Did curiosity kill the cat?

In my first blog post for this course, I see it only fit to reference my favorite blog on education: Math With Bad Drawings by Ben Orlin. (I expect I will reference it a number of times in this course.)


Unfortunate Metaphors for Teaching

If our current educational system is dry food, connected learning proposes to be cat nip.

Connected learning, as I understand from the videos we watched in class, is characterized by a deep curiosity that is encouraged and explored in the classroom, in discussions with friends and mentors, and in free time on the internet and in books.

Learning driven by curiosity can be addictive. In fact, it can drive us wild. It led me to read about the Estevez/Sheen family tree while watching West Wing last week. It led me to take a math class that was way over my head last semester. It’s also what has driven me to this point in my education and it continues to lead me on my path toward a career in academia.

I hope that most of us graduate students have felt this curiosity at some point. I hope that we can improve our educational systems to emphasize curiosity and connection. I hope that we as teachers can put away the dry food and find the cat nip.

How do we engage that curiosity? When was a time when you experienced unbridled curiosity? What helped it and/or killed it?

More than just ethics

For a course that I took this semester, we were asked to investigate a professional organization’s Code of Ethics for a blog post. Here goes:

I am currently only a member of one professional organization: the American Physical Society, and their guidelines for professional conduct is pretty standard and are mostly about authorship.

In researching this topic, however, I found a professional society whose Code of Ethics I’d much rather discuss: the Society for Industrial and Applied Mathematics. The post I’d like to discuss is not the official Code of Ethics (that can be found here), but comes in the form of a blog post on their website, which comes up adjacent to the official statement. The less formal tone of the post proves to be more effective at communicating principles of ethics to the community.

SIAM: Professional Ethics: Taking the High Road by Dianne P. O’Leary

I highly recommend reading the whole post, but I’ll discuss two sections which stuck out to me from the post. The first section is regarding Professional Integrity. She gives straightforward and helpful statements regarding how to conduct oneself in an academic career. Two of these statements particularly stood out to me:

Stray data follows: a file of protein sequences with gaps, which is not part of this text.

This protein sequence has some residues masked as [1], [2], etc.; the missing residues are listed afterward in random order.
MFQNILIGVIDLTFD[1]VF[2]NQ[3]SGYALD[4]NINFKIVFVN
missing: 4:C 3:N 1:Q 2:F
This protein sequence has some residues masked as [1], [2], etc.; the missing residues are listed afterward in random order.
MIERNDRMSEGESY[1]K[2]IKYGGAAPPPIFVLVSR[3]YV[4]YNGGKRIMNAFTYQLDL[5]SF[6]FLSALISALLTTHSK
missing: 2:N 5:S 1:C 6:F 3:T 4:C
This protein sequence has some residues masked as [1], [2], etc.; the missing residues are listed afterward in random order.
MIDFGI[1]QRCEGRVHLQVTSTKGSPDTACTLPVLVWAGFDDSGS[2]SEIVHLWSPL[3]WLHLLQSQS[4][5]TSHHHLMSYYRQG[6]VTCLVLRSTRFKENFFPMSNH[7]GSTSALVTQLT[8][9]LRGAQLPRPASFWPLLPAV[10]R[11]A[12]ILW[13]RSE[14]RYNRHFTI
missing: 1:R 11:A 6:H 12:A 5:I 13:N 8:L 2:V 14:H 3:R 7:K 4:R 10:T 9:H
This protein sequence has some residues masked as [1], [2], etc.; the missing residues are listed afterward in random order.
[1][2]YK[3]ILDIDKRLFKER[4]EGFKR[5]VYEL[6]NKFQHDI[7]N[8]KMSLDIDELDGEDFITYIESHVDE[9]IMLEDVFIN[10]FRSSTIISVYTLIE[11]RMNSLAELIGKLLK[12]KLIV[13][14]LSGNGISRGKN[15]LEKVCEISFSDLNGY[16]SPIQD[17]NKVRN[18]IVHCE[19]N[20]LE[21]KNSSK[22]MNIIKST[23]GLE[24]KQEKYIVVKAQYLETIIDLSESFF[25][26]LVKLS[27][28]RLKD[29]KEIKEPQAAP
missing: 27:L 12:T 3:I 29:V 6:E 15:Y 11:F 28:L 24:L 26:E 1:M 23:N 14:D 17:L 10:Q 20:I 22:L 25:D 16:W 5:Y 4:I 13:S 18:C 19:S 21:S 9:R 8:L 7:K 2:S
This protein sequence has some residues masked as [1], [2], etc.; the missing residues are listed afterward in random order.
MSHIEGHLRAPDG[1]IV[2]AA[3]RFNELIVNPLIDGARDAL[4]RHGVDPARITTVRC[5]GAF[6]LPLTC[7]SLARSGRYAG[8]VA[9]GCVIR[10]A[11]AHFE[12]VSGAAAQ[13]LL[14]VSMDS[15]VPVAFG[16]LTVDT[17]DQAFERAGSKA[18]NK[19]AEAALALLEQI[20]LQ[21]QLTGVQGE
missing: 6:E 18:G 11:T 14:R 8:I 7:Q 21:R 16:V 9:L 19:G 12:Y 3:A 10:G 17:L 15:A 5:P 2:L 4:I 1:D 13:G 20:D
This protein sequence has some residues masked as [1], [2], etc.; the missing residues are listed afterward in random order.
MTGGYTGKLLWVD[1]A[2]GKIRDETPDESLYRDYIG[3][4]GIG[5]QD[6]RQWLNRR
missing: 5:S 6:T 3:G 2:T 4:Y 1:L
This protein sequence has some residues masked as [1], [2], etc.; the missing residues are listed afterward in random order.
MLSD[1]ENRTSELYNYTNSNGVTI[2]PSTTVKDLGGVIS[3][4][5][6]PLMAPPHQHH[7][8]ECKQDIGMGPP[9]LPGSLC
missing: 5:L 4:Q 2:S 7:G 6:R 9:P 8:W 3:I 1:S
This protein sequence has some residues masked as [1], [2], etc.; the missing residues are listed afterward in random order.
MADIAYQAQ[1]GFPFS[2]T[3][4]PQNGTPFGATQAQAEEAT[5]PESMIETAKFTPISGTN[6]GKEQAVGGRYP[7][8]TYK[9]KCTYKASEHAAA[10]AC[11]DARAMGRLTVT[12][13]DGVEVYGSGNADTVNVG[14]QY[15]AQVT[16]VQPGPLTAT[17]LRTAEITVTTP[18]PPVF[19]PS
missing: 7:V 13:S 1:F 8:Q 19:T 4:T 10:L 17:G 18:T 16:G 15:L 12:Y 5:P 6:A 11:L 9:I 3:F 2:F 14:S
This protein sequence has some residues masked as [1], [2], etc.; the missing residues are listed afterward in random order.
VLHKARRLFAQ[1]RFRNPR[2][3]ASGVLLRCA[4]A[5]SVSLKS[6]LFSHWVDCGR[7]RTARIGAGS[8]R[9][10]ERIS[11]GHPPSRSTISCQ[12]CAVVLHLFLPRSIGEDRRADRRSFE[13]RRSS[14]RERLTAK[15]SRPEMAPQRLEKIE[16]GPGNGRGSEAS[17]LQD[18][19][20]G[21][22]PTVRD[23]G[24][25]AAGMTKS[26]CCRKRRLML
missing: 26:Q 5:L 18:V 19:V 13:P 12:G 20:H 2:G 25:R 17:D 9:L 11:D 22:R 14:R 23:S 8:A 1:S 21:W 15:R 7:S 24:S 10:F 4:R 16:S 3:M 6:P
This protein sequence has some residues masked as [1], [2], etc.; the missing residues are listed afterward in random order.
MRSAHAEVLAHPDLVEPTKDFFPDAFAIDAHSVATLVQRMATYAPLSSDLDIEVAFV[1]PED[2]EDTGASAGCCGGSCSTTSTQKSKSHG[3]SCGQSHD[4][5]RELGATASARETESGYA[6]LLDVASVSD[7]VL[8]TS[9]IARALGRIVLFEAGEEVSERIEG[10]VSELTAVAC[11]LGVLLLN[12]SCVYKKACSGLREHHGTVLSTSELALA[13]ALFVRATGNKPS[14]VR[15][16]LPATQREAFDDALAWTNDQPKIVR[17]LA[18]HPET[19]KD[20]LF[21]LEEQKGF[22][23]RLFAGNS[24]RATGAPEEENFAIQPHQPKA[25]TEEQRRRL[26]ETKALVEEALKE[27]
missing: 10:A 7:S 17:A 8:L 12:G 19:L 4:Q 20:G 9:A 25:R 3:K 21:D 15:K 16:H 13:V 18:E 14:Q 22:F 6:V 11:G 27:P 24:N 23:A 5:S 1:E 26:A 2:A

An old labor rallying cry says, “A full day’s work for a full day’s pay.” Every job has its pleasant and unpleasant aspects. (For me, the worst part of professional life is dealing with academic dishonesty.) But in accepting a job, you agree to perform all of its duties, not just the pleasant ones.

The idea that doing the unpleasant parts of one’s job is an ethical responsibility struck me. I think it is just part of growing up, but this is particularly challenging to me. I’ve always been a bit of a dreamer, so I like to imagine the job that I want and the life that I want. Even as a graduate student now, there are parts that are exciting, and parts that are unpleasant. This is not to say that I’m not in the job that I want and the field that I want. It is just to say that life comes with rough edges. To me, growing up means dealing with those.

The physician’s motto—“First, do no harm”—is also relevant to our profession. This means that any product or idea you deliver must be as correct as you can make it, with no known but unannounced defects. Your mathematical model may be used to determine load limits on a building or safeguards on a nuclear stockpile. Your computer program may be used as a module in a hospital’s drug delivery system, or as part of a guidance system in a passenger aircraft. You must do everything you can to ensure that your work, if used as you say it can be, will perform as intended.

The second quote is really quite wonderful. If we oversell our ideas in a scientific paper or aren’t clear about the shortcomings of our code, there could be terrible consequences. Honest presentation of one’s work helps protect from potentially doing harm. It also allows the work to speak for itself.

Dr. O’Leary’s essay on ethics concludes with a section on values. This is the part of the essay that will stay with me for a long time.